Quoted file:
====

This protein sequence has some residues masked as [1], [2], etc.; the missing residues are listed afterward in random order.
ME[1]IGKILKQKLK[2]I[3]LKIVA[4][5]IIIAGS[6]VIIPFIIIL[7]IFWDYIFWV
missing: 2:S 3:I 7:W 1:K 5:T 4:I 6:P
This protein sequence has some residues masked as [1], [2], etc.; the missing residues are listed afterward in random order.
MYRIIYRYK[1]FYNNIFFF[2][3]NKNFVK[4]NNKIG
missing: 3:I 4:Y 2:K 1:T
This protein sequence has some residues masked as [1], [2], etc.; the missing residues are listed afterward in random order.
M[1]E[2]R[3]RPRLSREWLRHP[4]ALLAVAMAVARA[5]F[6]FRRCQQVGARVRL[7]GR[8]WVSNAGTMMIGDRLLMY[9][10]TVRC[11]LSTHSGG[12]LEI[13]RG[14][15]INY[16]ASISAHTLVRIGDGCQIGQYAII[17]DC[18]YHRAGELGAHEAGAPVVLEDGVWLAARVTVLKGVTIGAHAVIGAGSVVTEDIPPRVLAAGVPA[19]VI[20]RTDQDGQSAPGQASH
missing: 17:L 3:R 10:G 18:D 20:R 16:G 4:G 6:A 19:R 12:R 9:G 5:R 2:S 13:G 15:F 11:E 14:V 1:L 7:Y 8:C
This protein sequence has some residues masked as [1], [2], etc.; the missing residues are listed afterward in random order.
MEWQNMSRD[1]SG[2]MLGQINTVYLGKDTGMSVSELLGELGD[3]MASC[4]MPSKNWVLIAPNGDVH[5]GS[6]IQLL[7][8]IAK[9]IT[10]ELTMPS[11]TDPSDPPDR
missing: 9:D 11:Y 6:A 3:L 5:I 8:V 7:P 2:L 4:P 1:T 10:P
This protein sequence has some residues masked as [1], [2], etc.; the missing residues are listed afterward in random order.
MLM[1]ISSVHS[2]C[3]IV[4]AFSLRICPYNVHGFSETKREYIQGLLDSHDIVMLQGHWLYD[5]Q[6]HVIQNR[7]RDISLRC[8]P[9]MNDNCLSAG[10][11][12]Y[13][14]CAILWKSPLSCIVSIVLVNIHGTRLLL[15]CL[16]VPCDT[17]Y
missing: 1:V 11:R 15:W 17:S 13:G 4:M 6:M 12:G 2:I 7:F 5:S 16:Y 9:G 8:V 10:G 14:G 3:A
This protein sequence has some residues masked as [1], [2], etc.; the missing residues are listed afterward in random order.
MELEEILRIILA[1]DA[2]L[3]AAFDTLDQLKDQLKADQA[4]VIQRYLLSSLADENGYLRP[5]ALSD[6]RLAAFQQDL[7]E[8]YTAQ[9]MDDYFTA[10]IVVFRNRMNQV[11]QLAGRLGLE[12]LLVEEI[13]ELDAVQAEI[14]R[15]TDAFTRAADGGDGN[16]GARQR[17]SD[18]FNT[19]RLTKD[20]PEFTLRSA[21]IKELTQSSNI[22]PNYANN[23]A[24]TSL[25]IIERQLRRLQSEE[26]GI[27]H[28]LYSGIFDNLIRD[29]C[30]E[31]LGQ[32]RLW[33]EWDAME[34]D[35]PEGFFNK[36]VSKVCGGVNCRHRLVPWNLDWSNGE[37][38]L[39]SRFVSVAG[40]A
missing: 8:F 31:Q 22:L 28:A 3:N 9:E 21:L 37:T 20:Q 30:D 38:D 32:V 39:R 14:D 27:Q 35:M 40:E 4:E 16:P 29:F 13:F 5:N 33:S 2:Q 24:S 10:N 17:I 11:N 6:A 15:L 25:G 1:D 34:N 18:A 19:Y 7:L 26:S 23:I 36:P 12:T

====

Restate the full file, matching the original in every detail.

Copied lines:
This protein sequence has some residues masked as [1], [2], etc.; the missing residues are listed afterward in random order.
ME[1]IGKILKQKLK[2]I[3]LKIVA[4][5]IIIAGS[6]VIIPFIIIL[7]IFWDYIFWV
missing: 2:S 3:I 7:W 1:K 5:T 4:I 6:P
This protein sequence has some residues masked as [1], [2], etc.; the missing residues are listed afterward in random order.
MYRIIYRYK[1]FYNNIFFF[2][3]NKNFVK[4]NNKIG
missing: 3:I 4:Y 2:K 1:T
This protein sequence has some residues masked as [1], [2], etc.; the missing residues are listed afterward in random order.
M[1]E[2]R[3]RPRLSREWLRHP[4]ALLAVAMAVARA[5]F[6]FRRCQQVGARVRL[7]GR[8]WVSNAGTMMIGDRLLMY[9][10]TVRC[11]LSTHSGG[12]LEI[13]RG[14][15]INY[16]ASISAHTLVRIGDGCQIGQYAII[17]DC[18]YHRAGELGAHEAGAPVVLEDGVWLAARVTVLKGVTIGAHAVIGAGSVVTEDIPPRVLAAGVPA[19]VI[20]RTDQDGQSAPGQASH
missing: 17:L 3:R 10:G 18:D 20:R 16:G 4:G 6:A 19:R 12:R 9:G 5:R 2:S 13:G 15:F 11:E 14:V 1:L 7:Y 8:C
This protein sequence has some residues masked as [1], [2], etc.; the missing residues are listed afterward in random order.
MEWQNMSRD[1]SG[2]MLGQINTVYLGKDTGMSVSELLGELGD[3]MASC[4]MPSKNWVLIAPNGDVH[5]GS[6]IQLL[7][8]IAK[9]IT[10]ELTMPS[11]TDPSDPPDR
missing: 9:D 11:Y 6:A 3:L 5:I 8:V 7:P 2:L 4:P 1:T 10:P
This protein sequence has some residues masked as [1], [2], etc.; the missing residues are listed afterward in random order.
MLM[1]ISSVHS[2]C[3]IV[4]AFSLRICPYNVHGFSETKREYIQGLLDSHDIVMLQGHWLYD[5]Q[6]HVIQNR[7]RDISLRC[8]P[9]MNDNCLSAG[10][11][12]Y[13][14]CAILWKSPLSCIVSIVLVNIHGTRLLL[15]CL[16]VPCDT[17]Y
missing: 1:V 11:R 15:W 17:S 13:G 4:M 6:M 12:G 2:I 7:F 5:S 16:Y 9:G 8:V 10:G 14:G 3:A
This protein sequence has some residues masked as [1], [2], etc.; the missing residues are listed afterward in random order.
MELEEILRIILA[1]DA[2]L[3]AAFDTLDQLKDQLKADQA[4]VIQRYLLSSLADENGYLRP[5]ALSD[6]RLAAFQQDL[7]E[8]YTAQ[9]MDDYFTA[10]IVVFRNRMNQV[11]QLAGRLGLE[12]LLVEEI[13]ELDAVQAEI[14]R[15]TDAFTRAADGGDGN[16]GARQR[17]SD[18]FNT[19]RLTKD[20]PEFTLRSA[21]IKELTQSSNI[22]PNYANN[23]A[24]TSL[25]IIERQLRRLQSEE[26]GI[27]H[28]LYSGIFDNLIRD[29]C[30]E[31]LGQ[32]RLW[33]EWDAME[34]D[35]PEGFFNK[36]VSKVCGGVNCRHRLVPWNLDWSNGE[37][38]L[39]SRFVSVAG[40]A
missing: 8:F 31:Q 22:L 28:A 3:N 9:E 21:L 37:T 20:Q 30:D 38:D 32:V 39:R 14:D 27:Q 35:M 40:E 4:E 16:P 29:F 13:F 5:N 33:S 2:Q 24:S 10:N 17:I 11:N 6:A 15:L 25:G 1:D 34:N 18:A 19:Y 7:L 26:S 23:I 36:P 12:T